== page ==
Well, it was only a matter of time. All the major news outlets are reporting the breakthrough of a research team that managed to use CRISPR/Cas9 to edit human embryos that carried a mutation which causes cardiac hypertrophy (MYBPC3) – a thickening of the heart muscle that is the leading cause of death in young atheletes. Continue reading
Who would like to hear some really good news? Thought so. One of the promises of the molecular biology and genomics revolutions was that gene therapy – replacing defective, disease-causing genes with functioning ones, or otherwise treating these diseases by genetic means – would become a reality. Even, optimistically, something commonplace. Like so many things, however, it has proved more complicated than hoped, and those longed-for treatments elusive. There has never been a therapy of any kind that alters the disease progress of a neurodegenerative disease – until now. Continue reading
After my somewhat depressing previous post, I decided to comment on something a little more optimistic this time around, namely the success in getting treatments for some of world’s most underfunded diseases afflicting the world’s poorest people. And at a knockdown price, too… Continue reading
Back in my childhood when I first got into science fiction, I read all those classics, from early romantic science fiction like Jules Verne into the “golden age” of Asimov, Clarke and beyond. Ah, all those wonderful dreams of perfect societies, robots and spaceships! Except that the overwhelming majority of those perfect societies bore a striking resemblance to a certain ideal of 1950s America, where women were love interests/to be rescued/in the kitchen and people of colour were…er, nowhere to be seen, actually. Now that we’re in the timeline of the future that a lot of those books imagined, it’s refreshing that the science fiction is a lot more reflective of the wide variety of human experience that exists. I’d like to say that societies have progressed along with the technology, and, very unevenly, they have. A bit. And yet somehow it’s still really disappointing to me when I read something about personalised medicine, and that something is: it’s heavily biased towards white people. Continue reading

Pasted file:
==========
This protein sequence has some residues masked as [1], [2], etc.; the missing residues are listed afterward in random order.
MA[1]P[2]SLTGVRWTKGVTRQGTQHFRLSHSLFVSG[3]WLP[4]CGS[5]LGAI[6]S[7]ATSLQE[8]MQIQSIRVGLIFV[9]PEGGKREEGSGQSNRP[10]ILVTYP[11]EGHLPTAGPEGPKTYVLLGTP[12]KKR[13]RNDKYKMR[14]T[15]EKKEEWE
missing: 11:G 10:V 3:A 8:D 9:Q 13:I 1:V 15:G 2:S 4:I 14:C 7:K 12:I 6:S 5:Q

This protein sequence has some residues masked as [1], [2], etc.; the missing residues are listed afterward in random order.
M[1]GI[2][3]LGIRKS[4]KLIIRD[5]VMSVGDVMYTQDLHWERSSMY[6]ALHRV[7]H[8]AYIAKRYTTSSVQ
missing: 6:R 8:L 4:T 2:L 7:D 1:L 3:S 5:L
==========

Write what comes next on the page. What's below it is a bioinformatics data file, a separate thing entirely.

There is increasing concern over the rise in antibiotic resistance, with many infections now becoming resistant not just to commonly used, long-established antibiotics like penicillin, but to last-resort newer antibiotics like vancomycin. The search for new antibiotics is becoming increasingly urgent – and it seems that some are lurking in surprising places. Continue reading
There’s been a rush of new papers out lately which are starting to explain how Zika virus causes fetal damage. Understandably, since the suspicion of a link between Zika and microcephaly (an abnormally small head, associated with neurological defects) in humans was raised, there’s been an intensive research effort directed at uncovering the causality of this process, but I’m still impressed at the speed at which scientists are gaining answers. It was only last month, after all, that the CDC declared that there was a “causal link” between Zika and microcephaly. Continue reading
Following on from my post on the new treatment for ALL, I thought I’d go into cancer in general a bit more. In this first part of a double post, I’ll briefly go into what cancer is and the principles of the main types of current treatments. In the second part, I’ll consider some of the more futuristic cancer treatments that are starting to enter the mainstream.